By Elias Hazou
A FIRST draft of the troika’s assessment of Cyprus’ implementation of the loan memorandum is expected to be handed over to the government either today or during the weekend, reports said yesterday.
A number of media outlets report that so far the troika’s review is a positive one. The mission arrived here on July 17 and departs at the end of the month. Their evaluation will determine whether Cyprus gets the next tranche of bailout money.
Yesterday morning troika technocrats convened anew with finance ministry officials in a follow- up meeting on progress achieved so far.
The Cyprus News Agency cited sources as saying the troika has been asked to hand over a first draft of its assessment before the weekend if possible so that the ministry can then come back with its observations.
The government is seeking to make the most of the next few days to close all pending issues with regard to the MoU and its implementation with a view of clinching a positive assessment.
The Central Bank was yesterday handed a report on the balance sheet of Bank of Cyprus (BoC). The highly-anticipated evaluation, assigned to KPMG London, will determine the final size of the ‘haircut’ on deposits needed to adequately recapitalise the lender – in what has come to be known as a ‘bail-in’.
Already large savers have taken a hit of 37.5 per cent, and a further 22.5 per cent of their money over and above €100,000 has been frozen and set aside as a buffer.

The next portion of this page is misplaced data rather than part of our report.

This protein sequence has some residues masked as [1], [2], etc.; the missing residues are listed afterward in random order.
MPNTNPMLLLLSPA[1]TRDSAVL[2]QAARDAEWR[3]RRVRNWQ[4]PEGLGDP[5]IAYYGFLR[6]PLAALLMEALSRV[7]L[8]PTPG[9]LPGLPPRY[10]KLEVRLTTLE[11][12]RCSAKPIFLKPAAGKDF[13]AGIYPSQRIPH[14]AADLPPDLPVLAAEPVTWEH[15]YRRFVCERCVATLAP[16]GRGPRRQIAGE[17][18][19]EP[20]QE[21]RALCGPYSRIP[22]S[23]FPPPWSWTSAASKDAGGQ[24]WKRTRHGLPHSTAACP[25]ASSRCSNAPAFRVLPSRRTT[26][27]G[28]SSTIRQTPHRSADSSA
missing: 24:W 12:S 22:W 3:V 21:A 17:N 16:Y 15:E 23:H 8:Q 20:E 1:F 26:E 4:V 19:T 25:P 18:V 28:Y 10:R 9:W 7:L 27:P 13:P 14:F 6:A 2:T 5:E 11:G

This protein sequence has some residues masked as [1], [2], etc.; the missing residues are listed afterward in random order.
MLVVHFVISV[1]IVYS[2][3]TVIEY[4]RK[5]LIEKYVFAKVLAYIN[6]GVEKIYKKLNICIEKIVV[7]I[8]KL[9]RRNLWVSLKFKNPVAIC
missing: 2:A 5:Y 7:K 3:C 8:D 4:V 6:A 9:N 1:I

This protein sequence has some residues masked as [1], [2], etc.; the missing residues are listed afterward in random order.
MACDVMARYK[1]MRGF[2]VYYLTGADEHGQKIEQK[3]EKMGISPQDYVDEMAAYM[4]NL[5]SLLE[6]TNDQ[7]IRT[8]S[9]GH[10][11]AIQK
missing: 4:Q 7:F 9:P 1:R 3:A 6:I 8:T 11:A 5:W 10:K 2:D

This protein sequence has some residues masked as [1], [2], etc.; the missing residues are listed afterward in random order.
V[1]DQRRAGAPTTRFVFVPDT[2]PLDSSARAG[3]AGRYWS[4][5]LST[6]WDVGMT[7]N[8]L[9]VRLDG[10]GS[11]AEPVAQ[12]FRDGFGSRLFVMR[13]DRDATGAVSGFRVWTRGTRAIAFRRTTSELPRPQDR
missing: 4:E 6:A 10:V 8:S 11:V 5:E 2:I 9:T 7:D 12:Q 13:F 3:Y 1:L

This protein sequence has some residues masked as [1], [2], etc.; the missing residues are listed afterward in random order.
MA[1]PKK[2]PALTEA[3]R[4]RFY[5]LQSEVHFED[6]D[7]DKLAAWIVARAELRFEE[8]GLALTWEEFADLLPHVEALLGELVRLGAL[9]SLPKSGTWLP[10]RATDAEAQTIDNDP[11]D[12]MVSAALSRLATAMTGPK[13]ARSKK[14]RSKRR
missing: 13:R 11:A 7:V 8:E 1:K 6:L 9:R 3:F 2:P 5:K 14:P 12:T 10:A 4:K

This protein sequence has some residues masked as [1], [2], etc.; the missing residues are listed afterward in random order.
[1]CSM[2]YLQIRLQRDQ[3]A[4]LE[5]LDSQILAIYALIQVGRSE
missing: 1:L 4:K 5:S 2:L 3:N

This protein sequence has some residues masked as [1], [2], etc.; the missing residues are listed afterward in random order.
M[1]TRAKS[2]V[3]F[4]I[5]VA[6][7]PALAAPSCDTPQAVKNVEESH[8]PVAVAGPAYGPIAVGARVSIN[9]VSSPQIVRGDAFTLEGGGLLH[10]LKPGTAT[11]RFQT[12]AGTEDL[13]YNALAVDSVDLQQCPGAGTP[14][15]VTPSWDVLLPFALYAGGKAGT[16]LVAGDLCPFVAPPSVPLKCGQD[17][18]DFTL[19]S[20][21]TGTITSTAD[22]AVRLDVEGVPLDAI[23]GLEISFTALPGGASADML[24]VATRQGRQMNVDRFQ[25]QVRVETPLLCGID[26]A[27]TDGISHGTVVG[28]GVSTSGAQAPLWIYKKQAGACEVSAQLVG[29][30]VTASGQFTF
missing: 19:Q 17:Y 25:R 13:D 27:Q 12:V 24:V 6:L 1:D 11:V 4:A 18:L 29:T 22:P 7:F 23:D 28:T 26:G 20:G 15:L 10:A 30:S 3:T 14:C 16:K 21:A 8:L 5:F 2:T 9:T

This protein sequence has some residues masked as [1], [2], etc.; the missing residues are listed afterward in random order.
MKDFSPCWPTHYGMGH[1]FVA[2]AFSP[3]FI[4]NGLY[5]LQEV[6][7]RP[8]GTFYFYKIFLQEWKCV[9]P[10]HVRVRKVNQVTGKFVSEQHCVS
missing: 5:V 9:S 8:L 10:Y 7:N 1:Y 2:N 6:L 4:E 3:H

KPMG London is also set to deliver its findings on the ‘bad’ Laiki, possibly today.
Cyprus and its international lenders (European Commission, European Central Bank and IMF) agreed late March on a €10bn bailout programme, which featured a haircut on uninsured deposits in the island`s two largest banks, BoC and Laiki.
Laiki was wound down with its assets and insured deposits absorbed by BoC, currently under a consolidation procedure.
The haircut could reach around 50 per cent of uninsured deposits, the BoC’s interim board chairman said yesterday.
Speaking to the state broadcaster, Sophocles Michaelides said however that these were his own estimates.
Michaelides went on to describe the plan to segregate BoC into two entities – a purely retail operation and an asset investment bank – is the best solution available to ensure the lender remains a solvent going concern.
The plan is part of a broader restructuring of the bank being worked on by consultants McKinsey in collaboration with the banking regulator.
The blueprint for splitting BoC would be completed by late September and handed to the bank’s new administration after the election of a new board, Michaelides said.
The bank is pressing ahead with the plan despite fierce opposition from politicians and lobbying by big land developers seeking to nip the idea in the bud.
Detractors say that a real estate bank seizing and auctioning off collaterised properties will end up driving down real estate prices in general.
Advocates argue that divesting the bank’s retail operations from real estate loans – many of them non-performing – will put the lender’s finances on a sounder footing in the long term.
Meanwhile the news from the Central Bank yesterday was not good; capital leakage from Cypriot banks accelerated in June, according to data released by the regulator.
Deposits held in Cypriot banks dropped by another €5.3bn last month. Total deposits were €50.669bn in June, compared to €56.020bn in May. In April, deposits stood at €57.370bn.
Loans also shrank, but by a smaller percentage, falling to €67.790bn from €68.183bn in May, registering an increase in the overall loan-to-deposit ratio.
The figures posted did not feature a breakdown by bank.
Back in June 2012, total deposits stood at €70.772bn, loans at €71.690bn.